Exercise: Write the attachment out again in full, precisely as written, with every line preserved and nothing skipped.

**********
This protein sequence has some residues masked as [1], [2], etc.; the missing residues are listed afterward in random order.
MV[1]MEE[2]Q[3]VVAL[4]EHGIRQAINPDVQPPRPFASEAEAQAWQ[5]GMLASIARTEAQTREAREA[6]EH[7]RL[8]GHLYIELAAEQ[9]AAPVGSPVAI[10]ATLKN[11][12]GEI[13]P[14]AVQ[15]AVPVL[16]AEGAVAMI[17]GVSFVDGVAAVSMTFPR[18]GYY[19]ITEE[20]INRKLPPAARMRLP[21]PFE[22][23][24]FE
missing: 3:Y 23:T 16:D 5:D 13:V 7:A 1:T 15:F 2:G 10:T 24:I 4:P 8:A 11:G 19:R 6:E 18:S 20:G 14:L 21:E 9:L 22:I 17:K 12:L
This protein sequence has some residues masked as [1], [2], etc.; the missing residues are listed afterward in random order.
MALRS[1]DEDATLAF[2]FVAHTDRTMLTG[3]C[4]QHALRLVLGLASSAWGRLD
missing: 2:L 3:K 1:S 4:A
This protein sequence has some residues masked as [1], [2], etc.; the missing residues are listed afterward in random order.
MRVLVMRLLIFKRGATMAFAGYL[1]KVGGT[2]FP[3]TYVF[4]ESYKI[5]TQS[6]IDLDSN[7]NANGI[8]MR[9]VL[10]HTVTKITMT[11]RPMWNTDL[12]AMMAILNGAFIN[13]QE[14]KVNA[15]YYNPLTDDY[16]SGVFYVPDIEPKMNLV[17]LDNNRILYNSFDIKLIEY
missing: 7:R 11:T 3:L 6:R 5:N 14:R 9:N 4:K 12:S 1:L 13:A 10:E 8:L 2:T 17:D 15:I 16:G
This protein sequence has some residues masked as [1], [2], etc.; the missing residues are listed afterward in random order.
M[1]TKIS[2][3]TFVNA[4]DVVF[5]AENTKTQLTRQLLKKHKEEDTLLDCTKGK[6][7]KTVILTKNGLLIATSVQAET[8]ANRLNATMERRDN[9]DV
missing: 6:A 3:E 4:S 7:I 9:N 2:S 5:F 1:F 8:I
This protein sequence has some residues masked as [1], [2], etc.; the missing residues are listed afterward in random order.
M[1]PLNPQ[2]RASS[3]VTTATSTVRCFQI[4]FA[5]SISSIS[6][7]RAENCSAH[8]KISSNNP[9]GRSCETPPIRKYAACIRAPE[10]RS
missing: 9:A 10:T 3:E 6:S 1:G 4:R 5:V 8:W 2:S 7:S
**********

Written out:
This protein sequence has some residues masked as [1], [2], etc.; the missing residues are listed afterward in random order.
MV[1]MEE[2]Q[3]VVAL[4]EHGIRQAINPDVQPPRPFASEAEAQAWQ[5]GMLASIARTEAQTREAREA[6]EH[7]RL[8]GHLYIELAAEQ[9]AAPVGSPVAI[10]ATLKN[11][12]GEI[13]P[14]AVQ[15]AVPVL[16]AEGAVAMI[17]GVSFVDGVAAVSMTFPR[18]GYY[19]ITEE[20]INRKLPPAARMRLP[21]PFE[22][23][24]FE
missing: 3:Y 23:T 16:D 5:D 13:V 7:A 1:T 15:F 2:G 10:T 24:I 4:P 8:A 11:G 19:R 6:E 18:S 20:G 14:L 21:E 9:L 22:I 17:K 12:L
This protein sequence has some residues masked as [1], [2], etc.; the missing residues are listed afterward in random order.
MALRS[1]DEDATLAF[2]FVAHTDRTMLTG[3]C[4]QHALRLVLGLASSAWGRLD
missing: 2:L 3:K 1:S 4:A
This protein sequence has some residues masked as [1], [2], etc.; the missing residues are listed afterward in random order.
MRVLVMRLLIFKRGATMAFAGYL[1]KVGGT[2]FP[3]TYVF[4]ESYKI[5]TQS[6]IDLDSN[7]NANGI[8]MR[9]VL[10]HTVTKITMT[11]RPMWNTDL[12]AMMAILNGAFIN[13]QE[14]KVNA[15]YYNPLTDDY[16]SGVFYVPDIEPKMNLV[17]LDNNRILYNSFDIKLIEY
missing: 7:R 11:T 3:L 6:R 5:N 14:R 9:N 4:K 12:S 1:L 13:A 10:E 8:L 2:T 17:D 15:I 16:G
This protein sequence has some residues masked as [1], [2], etc.; the missing residues are listed afterward in random order.
M[1]TKIS[2][3]TFVNA[4]DVVF[5]AENTKTQLTRQLLKKHKEEDTLLDCTKGK[6][7]KTVILTKNGLLIATSVQAET[8]ANRLNATMERRDN[9]DV
missing: 6:A 3:E 4:S 7:I 9:N 2:S 5:F 1:F 8:I
This protein sequence has some residues masked as [1], [2], etc.; the missing residues are listed afterward in random order.
M[1]PLNPQ[2]RASS[3]VTTATSTVRCFQI[4]FA[5]SISSIS[6][7]RAENCSAH[8]KISSNNP[9]GRSCETPPIRKYAACIRAPE[10]RS
missing: 9:A 10:T 3:E 6:S 1:G 4:R 5:V 8:W 2:S 7:S